The Chivalric Code

This artlce is a history of the Knights and the Chivalric Code of the Middle Ages. It shows how Christianity influenced the times and also gives a few examples from history and literature of the Chivalric Code in action.

Chivalry is a code of behavior that medieval knights followed. Chivalry was a feature of the High and later Middle Ages in Western Europe. While its roots stretch back to the 9th and 10th centuries, the system of chivalry flourished most vigorously in the 12th and 13th centuries before deteriorating at the end of the Middle Ages. However, the ideals of chivalry continued to influence models of behavior for gentlemen and the nobility during the Renaissance in the 16th century.


The early Middle Ages had been a chaotic time in Europe. However, the 11th century began a long period of renewed stability. Commerce and trade revived, and new towns and cities sprang up throughout the continent. In this comparatively peaceful climate, the Church tried to curb the warlike spirit of the feudal nobility.

In the 11th century, for instance, Church councils met throughout Europe and adopted the programs known as the Peace of God and the Truce of God. The Peace of God forbade knights from attacking peasants, women, priests, and merchants, while the Truce of God prohibited battle on Sundays and holy days. Although the Church lacked the power to enforce them, the Peace of God and the Truce of God reveal the emergence of new values that questioned the wholesale warfare in Western Europe typical of the 9th and 10th centuries.

Christianity also influenced chivalry through the Crusades. The Crusades were military expeditions undertaken by Christian knights to recapture from Muslim control the holy places of pilgrimage in Palestine, or the Holy Land. Although many knights enlisted in search of financial gain, military glory, and adventure, many were also moved by genuine religious enthusiasm. This enthusiasm was reflected in the founding of the military religious orders-the Knights Templar, the Teutonic Knights, and the Hospitalers. The members of these orders took religious vows and shared a common vision of recapturing the Holy Land for Christianity. They believed that knighthood could be a holy form of life when used for Christian purposes. These ordershelped infuse chivalry with religious idealism.


In the 15th and 16th centuries, chivalric ideals and customs continued to survive among the European nobility. By this time their importance consisted largely of keeping alive the memory of the knight's warrior tradition and in serving as a mark of the nobility's social distinction. At the same time, literary figures throughout Europe began to utilize the code of chivalry to serve as a model for the nobility and gentlemen at court.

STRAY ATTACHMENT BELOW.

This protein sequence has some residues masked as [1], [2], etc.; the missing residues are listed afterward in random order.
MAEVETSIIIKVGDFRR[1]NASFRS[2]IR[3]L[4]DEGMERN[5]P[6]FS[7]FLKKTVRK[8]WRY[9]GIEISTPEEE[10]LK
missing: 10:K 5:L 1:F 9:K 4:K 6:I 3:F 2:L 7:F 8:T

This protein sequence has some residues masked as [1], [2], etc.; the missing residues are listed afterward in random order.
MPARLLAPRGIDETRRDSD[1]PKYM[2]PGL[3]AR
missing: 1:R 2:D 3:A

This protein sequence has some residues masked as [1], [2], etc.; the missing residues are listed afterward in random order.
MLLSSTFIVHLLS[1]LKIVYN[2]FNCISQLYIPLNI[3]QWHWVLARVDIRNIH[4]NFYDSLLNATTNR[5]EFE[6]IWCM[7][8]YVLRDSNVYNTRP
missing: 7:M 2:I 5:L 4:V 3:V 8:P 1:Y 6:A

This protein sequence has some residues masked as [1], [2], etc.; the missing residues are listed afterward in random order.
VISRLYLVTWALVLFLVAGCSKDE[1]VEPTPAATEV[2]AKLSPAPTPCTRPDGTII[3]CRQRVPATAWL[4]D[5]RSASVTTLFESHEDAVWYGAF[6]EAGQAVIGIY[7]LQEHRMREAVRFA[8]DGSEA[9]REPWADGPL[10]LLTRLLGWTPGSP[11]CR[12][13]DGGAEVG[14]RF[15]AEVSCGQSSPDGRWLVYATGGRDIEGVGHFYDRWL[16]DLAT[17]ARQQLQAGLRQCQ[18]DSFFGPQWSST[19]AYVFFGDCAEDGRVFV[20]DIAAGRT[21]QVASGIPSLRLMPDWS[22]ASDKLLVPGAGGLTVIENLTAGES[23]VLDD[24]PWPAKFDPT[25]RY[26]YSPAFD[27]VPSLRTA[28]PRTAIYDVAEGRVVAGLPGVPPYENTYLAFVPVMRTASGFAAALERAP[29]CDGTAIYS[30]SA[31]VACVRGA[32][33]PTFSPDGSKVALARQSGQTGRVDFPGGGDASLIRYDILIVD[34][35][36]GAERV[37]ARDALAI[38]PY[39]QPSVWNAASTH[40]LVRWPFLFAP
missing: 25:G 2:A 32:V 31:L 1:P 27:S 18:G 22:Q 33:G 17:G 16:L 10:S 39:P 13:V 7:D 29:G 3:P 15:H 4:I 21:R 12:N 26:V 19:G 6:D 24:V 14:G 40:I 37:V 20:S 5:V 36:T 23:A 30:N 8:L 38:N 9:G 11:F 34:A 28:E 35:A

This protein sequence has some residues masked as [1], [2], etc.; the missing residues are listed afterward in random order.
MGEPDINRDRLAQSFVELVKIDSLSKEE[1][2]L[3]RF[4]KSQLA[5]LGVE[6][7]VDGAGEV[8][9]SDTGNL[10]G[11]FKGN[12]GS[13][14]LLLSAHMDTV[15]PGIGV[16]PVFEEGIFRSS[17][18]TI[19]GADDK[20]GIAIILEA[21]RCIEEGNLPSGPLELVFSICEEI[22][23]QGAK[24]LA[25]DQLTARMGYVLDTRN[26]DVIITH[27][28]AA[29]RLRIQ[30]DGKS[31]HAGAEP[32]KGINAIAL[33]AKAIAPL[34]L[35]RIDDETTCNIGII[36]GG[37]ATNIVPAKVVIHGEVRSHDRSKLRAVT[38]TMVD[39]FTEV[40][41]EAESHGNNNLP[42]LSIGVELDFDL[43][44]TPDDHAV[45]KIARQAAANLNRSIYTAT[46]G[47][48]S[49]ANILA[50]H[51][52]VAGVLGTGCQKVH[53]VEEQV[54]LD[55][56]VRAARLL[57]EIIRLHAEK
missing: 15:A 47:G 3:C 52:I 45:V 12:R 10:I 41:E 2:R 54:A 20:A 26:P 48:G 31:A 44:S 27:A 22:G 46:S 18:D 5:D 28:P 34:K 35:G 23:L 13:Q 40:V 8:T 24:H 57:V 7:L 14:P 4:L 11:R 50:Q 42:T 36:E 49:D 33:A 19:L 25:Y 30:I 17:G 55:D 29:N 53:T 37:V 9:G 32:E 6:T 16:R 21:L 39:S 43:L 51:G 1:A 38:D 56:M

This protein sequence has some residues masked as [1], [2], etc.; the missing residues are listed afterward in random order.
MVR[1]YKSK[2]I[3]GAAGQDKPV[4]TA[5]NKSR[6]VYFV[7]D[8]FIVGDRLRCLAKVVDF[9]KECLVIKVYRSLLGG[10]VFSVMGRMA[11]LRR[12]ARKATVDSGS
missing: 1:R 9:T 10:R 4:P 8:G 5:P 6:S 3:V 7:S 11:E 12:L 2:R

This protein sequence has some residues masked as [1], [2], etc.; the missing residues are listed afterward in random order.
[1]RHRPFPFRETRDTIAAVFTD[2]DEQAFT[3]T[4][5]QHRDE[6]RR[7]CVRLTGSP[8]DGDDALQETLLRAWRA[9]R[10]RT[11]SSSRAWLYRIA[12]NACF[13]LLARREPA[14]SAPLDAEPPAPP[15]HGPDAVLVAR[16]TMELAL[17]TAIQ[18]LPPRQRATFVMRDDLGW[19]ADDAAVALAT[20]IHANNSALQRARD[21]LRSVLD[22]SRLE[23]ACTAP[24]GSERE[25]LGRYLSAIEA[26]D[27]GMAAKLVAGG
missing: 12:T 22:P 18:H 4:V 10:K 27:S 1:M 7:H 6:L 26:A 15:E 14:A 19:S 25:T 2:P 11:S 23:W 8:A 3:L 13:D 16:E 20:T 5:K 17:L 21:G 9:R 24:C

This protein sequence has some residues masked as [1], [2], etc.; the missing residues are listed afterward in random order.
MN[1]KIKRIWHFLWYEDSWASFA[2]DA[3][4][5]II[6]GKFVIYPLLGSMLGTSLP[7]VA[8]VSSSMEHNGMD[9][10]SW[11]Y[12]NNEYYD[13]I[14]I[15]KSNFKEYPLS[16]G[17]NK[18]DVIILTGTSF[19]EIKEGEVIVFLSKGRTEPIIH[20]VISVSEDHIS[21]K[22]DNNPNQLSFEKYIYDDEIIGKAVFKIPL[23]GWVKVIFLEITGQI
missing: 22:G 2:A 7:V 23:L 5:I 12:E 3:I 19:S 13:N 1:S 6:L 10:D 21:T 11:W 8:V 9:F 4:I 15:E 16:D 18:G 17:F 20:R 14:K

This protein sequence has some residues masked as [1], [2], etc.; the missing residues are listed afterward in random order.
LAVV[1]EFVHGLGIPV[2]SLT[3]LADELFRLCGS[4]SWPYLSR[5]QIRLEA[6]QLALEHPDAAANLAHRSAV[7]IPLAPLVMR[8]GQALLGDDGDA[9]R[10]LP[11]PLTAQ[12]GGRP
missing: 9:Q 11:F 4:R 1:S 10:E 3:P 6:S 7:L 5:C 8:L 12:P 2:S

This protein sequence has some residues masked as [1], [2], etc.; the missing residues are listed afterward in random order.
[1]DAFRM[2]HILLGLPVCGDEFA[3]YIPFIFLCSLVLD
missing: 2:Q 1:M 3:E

In Renaissance Italy, Baldassare Castiglione used his Book of the Courtier, published in 1528, to fashion his advice for men and women at court based on knightly etiquette. In the two centuries that followed, many writers fashioned similar advice for both courtiers and worldly gentlemen. By the beginning of the 19th century, the figure of the knight had become romanticized. Writers saw the knight as pioneering the concept of romantic love and representing the highest expression of Christian ideals and civility.

In the 19th century, romantic authors like Sir Walter Scott began to attribute modern manners to medieval knights. Their work shows the ongoing adaptation and vigor of the concept of chivalry, a concept that continued to undergo significant historical development long after the age of medieval knights had passed.


One of the greatest examples of chivalry in literature is Sir Gawain. He epitomizes the chivalric code. In the work, Sir Gawain and the Green Knight, Gawain received a test of his honor. In the midst of the New Year's celebration at King Arthur's Camelot, a man of mighty stature comes to challenge the Knights of the Round Table. This Green Knight comes to prove the honor and reputation of King Arthur's Court. He had heard of their valiant deeds, their truthfulness, and of their masterful swordsmanship. The Green Knight considered their reputation as presumptuous, and he came to pierce their pride.

Gawain held true to all the tests presented by the Green Knight, the castle lord, Berkilac, and to the lady of the castle, but one. He could not withstand the temptation of the magical scarf that will bring protection to the one wearing it. This was a test of his love for his life. This love of life was the true character of the knight. In all they did, life was valued and cherished.

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